Last month, Renfield made a global debut of $10 million against a $65 million budget, and has received mixed reviews. What happened? Maybe a more revealing question is, for whom was this film intended? Young Millennials and Gen Zers might be the ideal demographic for a gory, special-effects-driven comedy starring Hoult, but I doubt that a supporting character in a ninety-two-year-old film would be a draw. Conversely, a film centered on Renfield might satiate the appetites of Boomers, Gen Xers, and older Millennials like myself, who grew up watching Universal horror on television and home video. But the film seems to want to acknowledge its origins only to disavow them. For example, old-school horror fans will probably appreciate the prologue that edits Hoult and Cage into footage from the 1931 film, a montage sequence that McKay said made the studio “a little reticent” for its anachronistic use of black-and-white. This same audience, though, is likely to be bored by the buddy-cop-rom-com storyline that interrupts the clever Renfield/Dracula dynamic.
You see, in this version, consuming bugs gives Renfield superhuman fighting abilities, and he befriends a female police officer (Awkwafina) who is trying to take down a local crime family, the Lobos. If Lobo, the Spanish word for “wolf,” is our hint that this family will return in a film derived from The Wolf Man (1941), I can only hope that Universal will abandon that idea after Renfield’s disappointing returns. Perhaps in an attempt to circumvent the stereotype of the Spanish-speaking gangster, the film never suggests that the Lobos are Latinx or Latin American despite still coding them as ethnic Others (Iranian actress Shohreh Aghdashloo plays the powerful matriarch and Jewish American actor Ben Schwartz plays her son, the family’s ineffectual enforcer).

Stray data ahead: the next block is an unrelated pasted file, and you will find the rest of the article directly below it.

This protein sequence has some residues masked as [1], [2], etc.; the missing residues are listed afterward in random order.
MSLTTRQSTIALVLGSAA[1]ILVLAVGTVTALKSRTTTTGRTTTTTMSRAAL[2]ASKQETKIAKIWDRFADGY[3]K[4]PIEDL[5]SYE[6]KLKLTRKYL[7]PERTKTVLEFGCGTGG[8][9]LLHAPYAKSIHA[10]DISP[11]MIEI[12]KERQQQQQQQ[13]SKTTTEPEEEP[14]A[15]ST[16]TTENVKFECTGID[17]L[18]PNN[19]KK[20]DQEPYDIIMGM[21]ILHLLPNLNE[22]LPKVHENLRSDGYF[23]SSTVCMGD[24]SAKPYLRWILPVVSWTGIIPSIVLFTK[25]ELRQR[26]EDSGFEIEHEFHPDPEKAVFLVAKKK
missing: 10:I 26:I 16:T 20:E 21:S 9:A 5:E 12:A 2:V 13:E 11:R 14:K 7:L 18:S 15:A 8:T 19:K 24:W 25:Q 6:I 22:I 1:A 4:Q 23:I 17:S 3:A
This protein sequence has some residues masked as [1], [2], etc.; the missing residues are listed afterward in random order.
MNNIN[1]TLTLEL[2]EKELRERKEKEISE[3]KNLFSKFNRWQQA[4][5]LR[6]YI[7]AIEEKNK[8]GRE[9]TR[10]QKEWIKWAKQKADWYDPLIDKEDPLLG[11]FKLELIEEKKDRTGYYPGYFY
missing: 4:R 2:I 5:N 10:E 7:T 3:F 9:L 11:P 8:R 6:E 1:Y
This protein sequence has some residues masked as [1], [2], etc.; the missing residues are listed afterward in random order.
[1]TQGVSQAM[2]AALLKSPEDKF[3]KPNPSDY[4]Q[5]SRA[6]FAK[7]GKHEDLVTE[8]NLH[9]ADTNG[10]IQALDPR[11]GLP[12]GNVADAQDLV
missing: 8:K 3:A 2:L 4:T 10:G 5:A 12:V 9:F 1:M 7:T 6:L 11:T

Renfield was not made entirely in bad faith. As McKay told IndieWire, “I wanted it to be a loving homage for fans, but also something that works as world-building for these characters if you don’t know or don’t care about the old movies.” The director even cited Basil Gogos, the cover illustrator of Famous Monsters of Filmland, as an inspiration for the overall look of the film. Cage appears to be having heaps of fun leaning into the bizarre excesses that, for the past thirty years, have confounded critics measuring him against the traditional standards of “good” and “bad” acting. And the dreamy Hoult, while an entirely different sort of actor than Frye (or Cage, for that matter), does a fine job with the part as written. The problem is that the two stars don’t spend nearly enough time together onscreen.
Universal still has two more Dracula-themed films in the pipeline: The Last Voyage of the Demeter (scheduled for release in August) and a science-fiction/western reimagining of the story by Oscar-winning writer-director-producer Chloé Zhao. As the studio presumably moves forward with its new series of films featuring its classic monsters, one trusts that there are lessons to be learned from Renfield, neither fish nor foul, spider nor fly.
*For one of Frye’s juiciest but lesser-known roles, check him out The Vampire Bat (1933), a Poverty Row horror film shot on Universal sets that capitalized on Dracula’s vampire and Frankenstein’s mad-scientist themes.